As we left the walking path and headed down to the beach this morning, we were struck once again by the uncommon beauty of our surroundings. It was early and there was definitely a chill in the air so we bundled up in fleece and puffy vests and shivered through our first few steps, only to be shedding layers quickly as we warmed up in the Santa Barbara sunshine. The ocean was sparkling to our left, the mountains clear and majestic to our right; the wharf was in the distance and the seabirds were clustered in groups all around us. Welcome to Santa Barbara in the middle of winter!
On mornings like these, it sometimes feels as if we should be having ice cream and planning barbeques, but at the end of the day we get a reality check: darkness comes on so early, the chill returns, and we crave cozy and warm comfort food for our dinner tables. Here’s a prize-winning chili recipe from one of the many wonderful Steves in our lives, this one from Steve A, a whiz in the courtroom and in the kitchen too!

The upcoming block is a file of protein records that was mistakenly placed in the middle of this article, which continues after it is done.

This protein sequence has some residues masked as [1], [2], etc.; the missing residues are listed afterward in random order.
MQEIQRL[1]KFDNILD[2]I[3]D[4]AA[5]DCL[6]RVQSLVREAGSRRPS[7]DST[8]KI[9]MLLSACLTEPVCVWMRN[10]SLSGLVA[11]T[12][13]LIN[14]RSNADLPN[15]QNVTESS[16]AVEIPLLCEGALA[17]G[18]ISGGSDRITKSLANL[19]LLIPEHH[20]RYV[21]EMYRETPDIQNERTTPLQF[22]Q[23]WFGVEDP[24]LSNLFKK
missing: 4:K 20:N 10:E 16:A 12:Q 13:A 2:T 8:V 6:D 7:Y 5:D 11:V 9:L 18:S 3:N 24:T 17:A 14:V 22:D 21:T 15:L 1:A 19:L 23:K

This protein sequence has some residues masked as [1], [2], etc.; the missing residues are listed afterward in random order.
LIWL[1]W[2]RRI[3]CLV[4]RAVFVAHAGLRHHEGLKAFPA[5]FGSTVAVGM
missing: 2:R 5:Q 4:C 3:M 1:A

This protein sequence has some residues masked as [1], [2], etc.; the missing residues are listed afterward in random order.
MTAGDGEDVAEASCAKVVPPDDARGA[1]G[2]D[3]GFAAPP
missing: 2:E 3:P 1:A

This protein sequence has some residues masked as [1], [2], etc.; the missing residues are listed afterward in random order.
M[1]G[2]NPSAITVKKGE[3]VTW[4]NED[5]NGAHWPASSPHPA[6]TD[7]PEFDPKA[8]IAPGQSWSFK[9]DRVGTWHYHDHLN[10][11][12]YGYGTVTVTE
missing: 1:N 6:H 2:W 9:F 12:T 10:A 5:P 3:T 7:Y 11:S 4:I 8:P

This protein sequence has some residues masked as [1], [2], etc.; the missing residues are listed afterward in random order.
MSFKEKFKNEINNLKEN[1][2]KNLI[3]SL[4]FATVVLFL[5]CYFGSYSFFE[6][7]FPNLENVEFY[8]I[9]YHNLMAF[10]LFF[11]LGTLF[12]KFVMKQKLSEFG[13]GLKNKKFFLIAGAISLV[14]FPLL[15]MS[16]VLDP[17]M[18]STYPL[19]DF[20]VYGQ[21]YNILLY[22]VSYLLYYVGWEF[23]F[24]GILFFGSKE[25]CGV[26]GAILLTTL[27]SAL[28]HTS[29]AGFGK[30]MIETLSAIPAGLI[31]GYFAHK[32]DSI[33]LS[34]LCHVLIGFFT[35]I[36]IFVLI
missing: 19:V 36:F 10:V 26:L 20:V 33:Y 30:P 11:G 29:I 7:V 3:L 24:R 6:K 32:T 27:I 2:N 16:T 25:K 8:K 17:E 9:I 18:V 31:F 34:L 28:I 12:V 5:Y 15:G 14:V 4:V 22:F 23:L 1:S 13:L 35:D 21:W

Steve’s Chilly Day Chili
3 tablespoons butter or olive oil
1 large onion, minced
2 garlic cloves, minced
1 – 1 1/2 pounds ground beef; best if 80% or more lean
1 1/3 cup canned tomatoes, with juice
1 green pepper, minced
1 cup water
2 tablespoons chili powder
1 teaspoon cumin seed, crushed
1 teaspoon salt
1/2 teaspoon celery seed
1/8 teaspoon cayenne
1/8 teaspoon dried basil
1 small bay leaf
(1 15 oz. can kidney beans, optional)
(1 15 oz. can pinto beans, optional)
(1 15 oz. can black beans, optional)
(dash of cinnamon, optional)
(3 tablespoons chopped onion for topping, optional)
(1/2 cup grated cheddar cheese for topping, optional)
(1 pound cooked pasta, optional)
1 bottle or can of beer
Heat the butter or olive oil in a large skillet, add the onions and garlic and sauté until golden brown. Add the meat and brown.
Add the remaining ingredients, bring to a boil, reduce the heat and simmer, uncovered, until the sauce is as thick as desired, or about 2 hours, stirring occasionally. The long cooking time will give the mixture a chance to blend beautifully, but if it starts to burn, deglaze the pan with a little beer — it will pick up the brown bits at the bottom of the pan and add richness to the chili (and you can drink the rest!). Remove bay leaf, add beans, if desired, and just heat through.
You can add more chili powder to make it spicier or, to make it more like the famous Cincinnati chili, add a dash of cinnamon, serve over freshly made pasta, and top with chopped onions and grated cheddar cheese.
This recipe can be doubled or tripled and still works. The cooked chili can be refrigerated or frozen, although it’s best not to add the beans until the chili is thawed, reheated, and is ready to serve.